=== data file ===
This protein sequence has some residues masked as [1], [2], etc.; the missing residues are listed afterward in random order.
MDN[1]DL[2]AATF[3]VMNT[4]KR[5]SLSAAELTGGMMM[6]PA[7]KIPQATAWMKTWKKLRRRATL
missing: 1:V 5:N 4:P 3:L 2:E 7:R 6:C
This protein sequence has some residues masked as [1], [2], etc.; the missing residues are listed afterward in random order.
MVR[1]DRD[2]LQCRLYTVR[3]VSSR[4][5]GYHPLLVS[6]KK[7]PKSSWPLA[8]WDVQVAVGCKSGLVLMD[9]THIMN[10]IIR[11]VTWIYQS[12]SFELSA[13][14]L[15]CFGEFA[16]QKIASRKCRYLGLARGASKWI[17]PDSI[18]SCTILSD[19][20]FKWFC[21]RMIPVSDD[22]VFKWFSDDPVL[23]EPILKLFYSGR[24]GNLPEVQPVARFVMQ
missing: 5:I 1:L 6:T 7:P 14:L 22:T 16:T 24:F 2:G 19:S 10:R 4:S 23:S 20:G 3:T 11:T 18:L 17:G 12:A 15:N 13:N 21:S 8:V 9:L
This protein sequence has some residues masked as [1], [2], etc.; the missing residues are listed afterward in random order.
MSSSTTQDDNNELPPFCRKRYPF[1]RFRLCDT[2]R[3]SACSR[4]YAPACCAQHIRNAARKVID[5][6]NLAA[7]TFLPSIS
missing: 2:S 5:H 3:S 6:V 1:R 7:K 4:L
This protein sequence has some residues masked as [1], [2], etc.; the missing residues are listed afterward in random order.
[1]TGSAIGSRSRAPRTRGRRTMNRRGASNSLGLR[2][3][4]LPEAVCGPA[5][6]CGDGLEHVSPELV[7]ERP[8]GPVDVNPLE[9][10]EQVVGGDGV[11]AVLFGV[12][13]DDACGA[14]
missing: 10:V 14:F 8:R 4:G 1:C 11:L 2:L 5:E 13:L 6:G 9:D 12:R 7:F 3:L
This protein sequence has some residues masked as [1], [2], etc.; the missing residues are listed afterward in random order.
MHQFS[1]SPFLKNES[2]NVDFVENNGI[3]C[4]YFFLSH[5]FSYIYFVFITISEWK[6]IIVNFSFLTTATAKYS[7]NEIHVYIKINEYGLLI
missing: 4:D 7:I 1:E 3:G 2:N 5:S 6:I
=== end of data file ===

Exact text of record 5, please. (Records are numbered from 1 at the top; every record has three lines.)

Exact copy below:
This protein sequence has some residues masked as [1], [2], etc.; the missing residues are listed afterward in random order.
MHQFS[1]SPFLKNES[2]NVDFVENNGI[3]C[4]YFFLSH[5]FSYIYFVFITISEWK[6]IIVNFSFLTTATAKYS[7]NEIHVYIKINEYGLLI
missing: 4:D 7:I 1:E 3:G 2:N 5:S 6:I